Did you know that if you want to be a tow truck operator in Texas, you can’t have any former charges with alcohol, assault, homicide, or drugs? Or, if you want to sell used car parts, you can’t be charged with sexual crimes, stolen property, assault, or drugs? These two examples are just two out of thirty-three jobs that the state of Texas has placed limitations on due to an individual’s criminal history. If you or someone you know are tired of having their previous criminal charges limit your career options, having a criminal lawyer in Houston Texas, help you with a nondisclosure order is a great solution.
A nondisclosure order is when the court seals a specific charge that an individual has received. This order stops most law enforcement, public agencies, and the courts from viewing the charge.
A nondisclosure order is a second chance.
An individual is eligible for a nondisclosure order under two main circumstances.
Deferred adjudication probation is when an individual isn’t formally convicted but instead is on probation under the assumption that the case will be dismissed if he or she completes all the requirements.
Under this probation, the case will still be visible on their record as a dismissed case which is why a nondisclosure order is helpful to remove it altogether.
The exact same process applies to individuals who had deferred adjudication probation, but a judge discharged the individual early but successfully.
Individuals are also eligible if they have a conviction that they have pled guilty to, even if they have served jail time.
The requirements under this category are that the arrest must have occurred on or after Sept 1, 2015, and is a misdemeanor charge. In addition, the case can’t be related to alcohol and organized crime. Also, this must be their only case. Finally, it must be at least two years since the issue occurred.
Even with all these requirements, there are always exceptions, and every case is unique, which is why confirming with an attorney that nondisclosure is or isn’t an option is the best course of action.
The process of filing a nondisclosure order begins with deciding what type of nondisclosure order the individual needs to file. Then he or she would need to take their petition to where the courts had initially filed the original charge.
There are nine different types of nondisclosure orders.
The difference between the orders depends on the severity of the crime, how long ago the charges occurred, and if the individual has completed all programs. If you want more details about these orders, the information is in the government code.
Once the defendant decides what type of nondisclosure order they need to file, they will need to present the court with documents such as a copy of their judgment, a signed order that they finished probation, and any orders related to the court case.
No matter what type of order an individual needs to file, there are some main requirements all the applicants need to meet. The requirements are related to the individual’s charges and actions after the fact.
The court can’t seal some cases that include murder, trafficking, elder abuse, and more. But, again, there are rare circumstances where the courts can seal one of these charges. So if you or someone you know is struggling with one of these charges, a Houston aggravated assault lawyer can help you understand your options.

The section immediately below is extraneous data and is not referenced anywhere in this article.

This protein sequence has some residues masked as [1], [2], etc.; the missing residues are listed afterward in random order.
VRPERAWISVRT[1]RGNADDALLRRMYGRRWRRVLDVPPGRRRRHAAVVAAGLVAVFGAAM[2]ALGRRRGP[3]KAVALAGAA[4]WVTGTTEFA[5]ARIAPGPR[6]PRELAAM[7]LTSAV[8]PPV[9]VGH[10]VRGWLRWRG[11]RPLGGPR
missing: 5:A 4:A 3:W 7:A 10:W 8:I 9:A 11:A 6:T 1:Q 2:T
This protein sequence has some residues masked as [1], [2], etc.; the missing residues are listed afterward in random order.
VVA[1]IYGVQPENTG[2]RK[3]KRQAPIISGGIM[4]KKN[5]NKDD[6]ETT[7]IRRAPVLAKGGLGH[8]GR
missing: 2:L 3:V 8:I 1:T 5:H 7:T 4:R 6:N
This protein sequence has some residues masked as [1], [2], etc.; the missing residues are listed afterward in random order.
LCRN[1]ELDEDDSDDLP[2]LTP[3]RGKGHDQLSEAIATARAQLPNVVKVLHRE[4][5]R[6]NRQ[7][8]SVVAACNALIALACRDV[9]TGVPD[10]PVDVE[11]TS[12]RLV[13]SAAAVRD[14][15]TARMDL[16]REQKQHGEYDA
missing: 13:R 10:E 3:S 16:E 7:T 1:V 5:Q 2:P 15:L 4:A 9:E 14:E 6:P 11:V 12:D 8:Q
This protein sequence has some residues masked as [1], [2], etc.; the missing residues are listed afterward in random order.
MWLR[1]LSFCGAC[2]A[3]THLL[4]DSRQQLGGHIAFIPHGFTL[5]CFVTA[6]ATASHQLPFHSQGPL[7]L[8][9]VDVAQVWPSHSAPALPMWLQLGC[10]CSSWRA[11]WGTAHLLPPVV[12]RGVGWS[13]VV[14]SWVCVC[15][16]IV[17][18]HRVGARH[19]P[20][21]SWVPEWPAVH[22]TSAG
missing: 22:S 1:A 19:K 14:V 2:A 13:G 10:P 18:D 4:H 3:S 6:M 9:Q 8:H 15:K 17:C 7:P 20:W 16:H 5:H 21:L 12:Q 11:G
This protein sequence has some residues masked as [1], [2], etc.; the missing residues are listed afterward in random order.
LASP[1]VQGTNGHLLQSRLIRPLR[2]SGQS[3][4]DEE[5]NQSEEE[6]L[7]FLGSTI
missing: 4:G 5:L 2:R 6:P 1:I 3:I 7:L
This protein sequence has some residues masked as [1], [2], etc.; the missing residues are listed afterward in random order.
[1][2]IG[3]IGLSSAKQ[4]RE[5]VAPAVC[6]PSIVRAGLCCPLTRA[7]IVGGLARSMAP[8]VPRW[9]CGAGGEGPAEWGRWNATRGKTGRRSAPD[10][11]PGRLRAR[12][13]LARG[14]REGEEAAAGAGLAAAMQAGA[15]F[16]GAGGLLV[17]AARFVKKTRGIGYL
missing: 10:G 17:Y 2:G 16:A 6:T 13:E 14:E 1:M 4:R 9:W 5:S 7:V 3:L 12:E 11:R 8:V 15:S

Another limitation is that if the charge is related to family violence, then the case can’t be sealed.
Another area of Texas law that has unique rules is with DWI charges. Individuals with a low-level DWI charge can look at getting the charge disclosed.
DWI cases have limitations on who can apply depending on the individual’s blood-alcohol level and how long ago the charges happened.
Especially with DWI cases, it can be helpful to hire a Houston DWI attorney that knows how to handle nondisclosure orders related to DWI charges.
Finally, for an individual’s case to be sealed, the individual couldn’t have committed another crime within the waiting period for their previous crime. The expectation to this is a minor speeding ticket or something that only resulted in a fine.
The result of a nondisclosure order is that the individual is no longer required to disclose the charge on job applications. As a result, the only individuals who can see the case’s existence are limited law enforcement and government agencies.
Another advantage is that individuals can’t apply for professional licenses if they have a criminal charge, so a nondisclosure form opens up this possibility. Another positive is that when individuals are renting or trying to get approval for a house, they no longer have to disclose the charge.
When looking at removing charges, there is an option called expungement or expunction. The concept of expungement is that individuals arrested wrongfully for a crime are entitled to remove the case from their record altogether.
An expungement is an excellent option for individuals who fit the criteria, but it doesn’t apply to most individuals struggling with criminal charges.
Thus, filing a nondisclosure order might be the best option, but a Houston criminal attorney would be able to direct a defendant on their best option.
The role of a Houston criminal defense lawyer in the nondisclosure process is that they can help with every step.
The attorney can help their client identify the correct form of nondisclosure orders to file. Next, they can inform them of what documents he or she might need. Finally, the attorney could track down where their client needs to file the nondisclosure form.
In the end, nondisclosure orders can be complicated. From trying to figure out if you qualify to picking the correct type of disclosure form, getting to the end goal can be difficult.
Yet, there is hope. There is a criminal lawyer in Houston Texas, who is ready to help. So, reach out for a consultation today.